I want to talk about a serendipitous discovery I made that has seriously changed my class.
Let's be honest: most middle school kids (there are some exceptions) are really not all that worried about how the chorus they are in sounds. It just doesn't hit their radar screen at all. Saying something like, "Ya'll, you're flat!" or "That just doesn't sound good" is going to be met by anything from apathy to sarcasm--and this is true not only on chorus but in all kinds of other endeavors.
They just don't care. There is too much going on in their lives. They are worried that someone just walked past them without saying anything to them. Does that mean they are now a social outcast? Has everyone noticed the zit on their nose? Is the rumor true that the girl/boy they like is now going out with someone else? They just got a C on the math quiz, but it wasn't their fault that they forgot to study because their math book was at their friend's house and so on....
Middle school students feel things in heightened emotional terms. Everything about their lives is sort of life or death, desperately urgent. So, some fat old guy standing in front of them saying, "At measure 23, you really need to remember to decrescendo" is just not going to merit a whole lot of their attention. Again--this could be true about doing their homework, cleaning their room, you name it.
For years, I struggled to get them to notice and care about how they sang, and for years I ended up frustrated. I would try to get them to take it seriously, explain why it was so important, and so on. They cared even less. And then I discovered a secret that is so simple and so effective that it is seriously like magic.
I'll tell you about it next week.
The secret is called the Lame-o-meter. It's very simple. The Lame-o-meter is a 10 point scale that I draw on my white board. I write a 10 at the top and a one at the bottom and then fill the numbers in descending order in between. A ten means that their song has been perfectly, completely, and totally lame. A one means that the song is flawlessly wonderful.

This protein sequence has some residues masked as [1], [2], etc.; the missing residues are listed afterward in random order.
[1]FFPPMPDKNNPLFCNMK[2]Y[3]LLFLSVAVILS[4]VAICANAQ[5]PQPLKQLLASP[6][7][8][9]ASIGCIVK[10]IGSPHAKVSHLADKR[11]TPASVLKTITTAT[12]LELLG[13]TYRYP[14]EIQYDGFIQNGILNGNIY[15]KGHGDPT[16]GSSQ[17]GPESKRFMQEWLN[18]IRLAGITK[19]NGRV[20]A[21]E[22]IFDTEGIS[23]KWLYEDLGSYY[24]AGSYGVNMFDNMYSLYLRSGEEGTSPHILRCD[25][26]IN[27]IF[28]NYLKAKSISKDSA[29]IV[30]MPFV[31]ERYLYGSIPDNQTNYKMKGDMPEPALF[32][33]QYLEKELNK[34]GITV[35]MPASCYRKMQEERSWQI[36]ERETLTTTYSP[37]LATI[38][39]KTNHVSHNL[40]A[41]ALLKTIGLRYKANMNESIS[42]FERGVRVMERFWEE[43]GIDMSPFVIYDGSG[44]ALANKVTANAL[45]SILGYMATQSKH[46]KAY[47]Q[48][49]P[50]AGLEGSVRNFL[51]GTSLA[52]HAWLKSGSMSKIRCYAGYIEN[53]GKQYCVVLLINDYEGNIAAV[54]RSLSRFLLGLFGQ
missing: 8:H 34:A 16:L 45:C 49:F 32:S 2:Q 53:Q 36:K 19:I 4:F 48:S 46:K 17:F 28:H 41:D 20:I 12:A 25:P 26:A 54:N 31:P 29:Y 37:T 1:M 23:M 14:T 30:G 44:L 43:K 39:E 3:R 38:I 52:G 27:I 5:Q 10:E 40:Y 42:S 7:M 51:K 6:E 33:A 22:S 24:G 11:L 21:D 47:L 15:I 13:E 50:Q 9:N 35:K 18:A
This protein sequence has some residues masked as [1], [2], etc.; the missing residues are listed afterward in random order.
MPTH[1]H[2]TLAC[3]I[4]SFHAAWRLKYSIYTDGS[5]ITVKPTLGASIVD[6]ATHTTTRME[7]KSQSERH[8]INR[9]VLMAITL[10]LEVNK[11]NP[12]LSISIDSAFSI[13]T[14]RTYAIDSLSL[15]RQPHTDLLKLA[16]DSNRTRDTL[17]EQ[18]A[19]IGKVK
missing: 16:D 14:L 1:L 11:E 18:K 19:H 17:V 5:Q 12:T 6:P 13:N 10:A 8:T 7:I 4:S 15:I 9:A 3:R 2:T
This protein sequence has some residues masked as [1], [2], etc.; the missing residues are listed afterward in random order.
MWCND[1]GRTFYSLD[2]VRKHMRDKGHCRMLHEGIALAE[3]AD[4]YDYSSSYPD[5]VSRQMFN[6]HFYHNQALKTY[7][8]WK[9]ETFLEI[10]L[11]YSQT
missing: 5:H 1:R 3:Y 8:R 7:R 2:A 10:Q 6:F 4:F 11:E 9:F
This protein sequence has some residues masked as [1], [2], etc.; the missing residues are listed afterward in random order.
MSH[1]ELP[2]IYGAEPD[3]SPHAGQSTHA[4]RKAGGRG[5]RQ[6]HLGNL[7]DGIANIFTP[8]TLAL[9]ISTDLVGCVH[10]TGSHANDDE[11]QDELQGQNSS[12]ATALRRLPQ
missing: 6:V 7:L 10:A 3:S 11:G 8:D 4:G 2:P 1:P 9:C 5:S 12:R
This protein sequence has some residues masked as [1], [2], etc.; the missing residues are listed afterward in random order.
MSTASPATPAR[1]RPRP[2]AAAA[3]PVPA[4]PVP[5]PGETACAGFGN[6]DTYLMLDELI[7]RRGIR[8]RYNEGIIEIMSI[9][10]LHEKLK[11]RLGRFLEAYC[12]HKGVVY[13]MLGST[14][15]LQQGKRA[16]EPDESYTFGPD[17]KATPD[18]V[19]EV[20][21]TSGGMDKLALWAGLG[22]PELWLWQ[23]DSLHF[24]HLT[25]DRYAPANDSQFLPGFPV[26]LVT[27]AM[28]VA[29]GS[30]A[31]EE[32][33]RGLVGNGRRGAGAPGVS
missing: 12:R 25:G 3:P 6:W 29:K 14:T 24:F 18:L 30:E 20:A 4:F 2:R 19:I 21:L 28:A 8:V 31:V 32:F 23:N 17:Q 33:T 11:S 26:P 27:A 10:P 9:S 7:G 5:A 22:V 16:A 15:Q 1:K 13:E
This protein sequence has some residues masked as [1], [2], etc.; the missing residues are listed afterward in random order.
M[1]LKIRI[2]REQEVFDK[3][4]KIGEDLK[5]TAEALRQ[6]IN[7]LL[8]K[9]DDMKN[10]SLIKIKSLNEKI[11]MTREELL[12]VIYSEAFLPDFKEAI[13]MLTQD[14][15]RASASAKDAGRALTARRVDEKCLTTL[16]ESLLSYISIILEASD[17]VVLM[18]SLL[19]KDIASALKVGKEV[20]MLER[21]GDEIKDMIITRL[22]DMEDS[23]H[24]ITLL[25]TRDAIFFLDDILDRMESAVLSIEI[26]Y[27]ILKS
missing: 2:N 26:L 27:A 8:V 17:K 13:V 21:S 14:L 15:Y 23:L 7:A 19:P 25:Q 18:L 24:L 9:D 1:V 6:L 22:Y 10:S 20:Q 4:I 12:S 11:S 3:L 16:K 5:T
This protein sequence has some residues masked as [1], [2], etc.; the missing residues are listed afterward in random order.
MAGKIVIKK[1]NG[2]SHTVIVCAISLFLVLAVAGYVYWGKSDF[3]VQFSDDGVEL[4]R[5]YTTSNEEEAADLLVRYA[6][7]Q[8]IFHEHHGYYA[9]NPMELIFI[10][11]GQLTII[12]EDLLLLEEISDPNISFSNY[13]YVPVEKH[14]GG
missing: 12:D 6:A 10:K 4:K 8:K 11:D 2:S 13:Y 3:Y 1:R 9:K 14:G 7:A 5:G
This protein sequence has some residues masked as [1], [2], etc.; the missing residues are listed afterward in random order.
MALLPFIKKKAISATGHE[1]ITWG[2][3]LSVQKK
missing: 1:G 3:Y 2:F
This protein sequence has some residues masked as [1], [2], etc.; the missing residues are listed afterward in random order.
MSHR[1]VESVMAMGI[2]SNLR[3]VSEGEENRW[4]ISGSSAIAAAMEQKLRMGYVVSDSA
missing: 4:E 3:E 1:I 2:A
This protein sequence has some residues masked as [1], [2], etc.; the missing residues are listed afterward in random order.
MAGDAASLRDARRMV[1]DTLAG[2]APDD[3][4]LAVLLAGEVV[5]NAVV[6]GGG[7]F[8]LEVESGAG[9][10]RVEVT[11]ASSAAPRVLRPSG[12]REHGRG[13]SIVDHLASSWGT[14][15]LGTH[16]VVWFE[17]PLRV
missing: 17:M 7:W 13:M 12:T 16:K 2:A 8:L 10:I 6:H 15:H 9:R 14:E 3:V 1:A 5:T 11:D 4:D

During the song, as they sing, I moved my marker on the board, up and down, as they sing, making a sort of musical EKG graph. If they do a passage really well, the line goes down. If they do something poorly, it goes up. It takes some effort to conduct and do this at the same time, and I have ruined more than one white shirt with my dry erase marker, but it's worth it.
I don't know why, but for some reaosn this is magical in terms of getting them to do what I want them to do.
As far as I can tell, there are two elements in this. First of all, the real-time feedback is very helpful. Middle school students live in the moment and a few minutes in the past can be forever ago. So, giving them feedback after the song is over doesn't always work well.
Second, they understand the concept of lameness as their whole existence is an epic struggle to not be lame. The world, as they see it, is not cast in terms of good and evil or light and dark. No. It's cool and lame. Period. They don't want to be lame, nor do they want to be associated with anything even remotely lame. Even singing.
Incidentally, when I first tried the real-time graph as feedback, I used a traditional scale with 10 being the highest. That worked fairly well, but not nearly as well as the lame scale. I think that part of this is that they instinctively flee from anything too earnest or sincere or serious because it makes them vulnerable.
I'm still trying to understand exactly why this works. I also think that the sarcastic humor inherent in this is also part of the magic. Sarcasm can be a wonderful, wonderful thing with this age (has to be deployed SUPER carefully, though. Use only small doses occasionally and work up).
Here is one caution to parents, though: You are lame. Sorry. You are. It doesn't matter how beautiful, cool, funny, rich, or accomplished you may be in the outside world. To your adolescent you are irreparably, irretrievably, hopelessly lame. Don't try to fight it. You'll have an easier time teaching a fish to breathe out of water. Just realize that and adapt accordingly.
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Thoughts about raising and teaching adolescents. You can read the complete series here. (What in the world are Middle School Mondays?) Click here.
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